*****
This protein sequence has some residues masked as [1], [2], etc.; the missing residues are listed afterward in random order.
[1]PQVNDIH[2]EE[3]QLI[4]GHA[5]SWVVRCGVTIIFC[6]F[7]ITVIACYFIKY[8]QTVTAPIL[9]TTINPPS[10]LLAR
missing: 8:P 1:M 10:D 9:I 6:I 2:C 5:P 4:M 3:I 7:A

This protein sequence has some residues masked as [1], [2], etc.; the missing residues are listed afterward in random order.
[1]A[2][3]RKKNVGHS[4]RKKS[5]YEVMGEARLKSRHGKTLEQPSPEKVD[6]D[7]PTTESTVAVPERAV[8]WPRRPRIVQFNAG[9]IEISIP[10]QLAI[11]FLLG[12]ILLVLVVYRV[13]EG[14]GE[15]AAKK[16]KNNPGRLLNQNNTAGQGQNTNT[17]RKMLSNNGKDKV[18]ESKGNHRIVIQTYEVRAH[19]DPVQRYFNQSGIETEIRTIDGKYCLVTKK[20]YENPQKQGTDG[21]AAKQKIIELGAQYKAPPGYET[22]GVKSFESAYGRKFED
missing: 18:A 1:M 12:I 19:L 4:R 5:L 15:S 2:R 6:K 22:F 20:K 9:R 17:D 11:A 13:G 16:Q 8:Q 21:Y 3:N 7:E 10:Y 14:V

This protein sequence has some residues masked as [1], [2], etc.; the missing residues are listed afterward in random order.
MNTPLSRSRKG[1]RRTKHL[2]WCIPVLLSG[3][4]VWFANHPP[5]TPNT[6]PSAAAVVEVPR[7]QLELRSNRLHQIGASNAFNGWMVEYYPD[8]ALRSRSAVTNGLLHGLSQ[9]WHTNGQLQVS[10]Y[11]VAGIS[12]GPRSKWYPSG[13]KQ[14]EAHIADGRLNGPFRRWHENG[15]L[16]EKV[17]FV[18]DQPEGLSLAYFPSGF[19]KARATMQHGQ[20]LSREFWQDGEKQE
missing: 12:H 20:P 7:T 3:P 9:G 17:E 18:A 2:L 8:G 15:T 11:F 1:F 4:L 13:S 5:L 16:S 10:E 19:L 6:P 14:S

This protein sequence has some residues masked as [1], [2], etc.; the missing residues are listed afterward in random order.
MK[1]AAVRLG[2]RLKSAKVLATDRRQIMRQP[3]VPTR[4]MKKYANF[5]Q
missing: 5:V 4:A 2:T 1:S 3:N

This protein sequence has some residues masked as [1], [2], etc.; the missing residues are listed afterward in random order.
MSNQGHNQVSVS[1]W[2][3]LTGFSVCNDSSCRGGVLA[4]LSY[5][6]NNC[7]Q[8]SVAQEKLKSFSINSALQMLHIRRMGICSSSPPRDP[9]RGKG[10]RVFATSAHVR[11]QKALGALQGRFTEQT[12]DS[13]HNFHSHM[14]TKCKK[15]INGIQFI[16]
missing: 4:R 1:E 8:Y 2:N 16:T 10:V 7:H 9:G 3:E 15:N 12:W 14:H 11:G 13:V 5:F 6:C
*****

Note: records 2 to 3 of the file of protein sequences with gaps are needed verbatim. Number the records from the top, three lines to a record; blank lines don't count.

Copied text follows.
This protein sequence has some residues masked as [1], [2], etc.; the missing residues are listed afterward in random order.
[1]A[2][3]RKKNVGHS[4]RKKS[5]YEVMGEARLKSRHGKTLEQPSPEKVD[6]D[7]PTTESTVAVPERAV[8]WPRRPRIVQFNAG[9]IEISIP[10]QLAI[11]FLLG[12]ILLVLVVYRV[13]EG[14]GE[15]AAKK[16]KNNPGRLLNQNNTAGQGQNTNT[17]RKMLSNNGKDKV[18]ESKGNHRIVIQTYEVRAH[19]DPVQRYFNQSGIETEIRTIDGKYCLVTKK[20]YENPQKQGTDG[21]AAKQKIIELGAQYKAPPGYET[22]GVKSFESAYGRKFED
missing: 18:A 1:M 12:I 19:L 4:R 5:L 15:S 2:R 6:K 22:F 20:K 9:R 17:D 11:A 13:G 16:Q 8:Q 21:Y 3:N 7:E 10:Y 14:V

This protein sequence has some residues masked as [1], [2], etc.; the missing residues are listed afterward in random order.
MNTPLSRSRKG[1]RRTKHL[2]WCIPVLLSG[3][4]VWFANHPP[5]TPNT[6]PSAAAVVEVPR[7]QLELRSNRLHQIGASNAFNGWMVEYYPD[8]ALRSRSAVTNGLLHGLSQ[9]WHTNGQLQVS[10]Y[11]VAGIS[12]GPRSKWYPSG[13]KQ[14]EAHIADGRLNGPFRRWHENG[15]L[16]EKV[17]FV[18]DQPEGLSLAYFPSGF[19]KARATMQHGQ[20]LSREFWQDGEKQE
missing: 12:H 20:P 7:T 3:P 9:G 17:E 18:A 2:L 8:G 15:T 11:F 1:F 4:L 13:S 5:L 16:S 10:E 19:L 6:P 14:S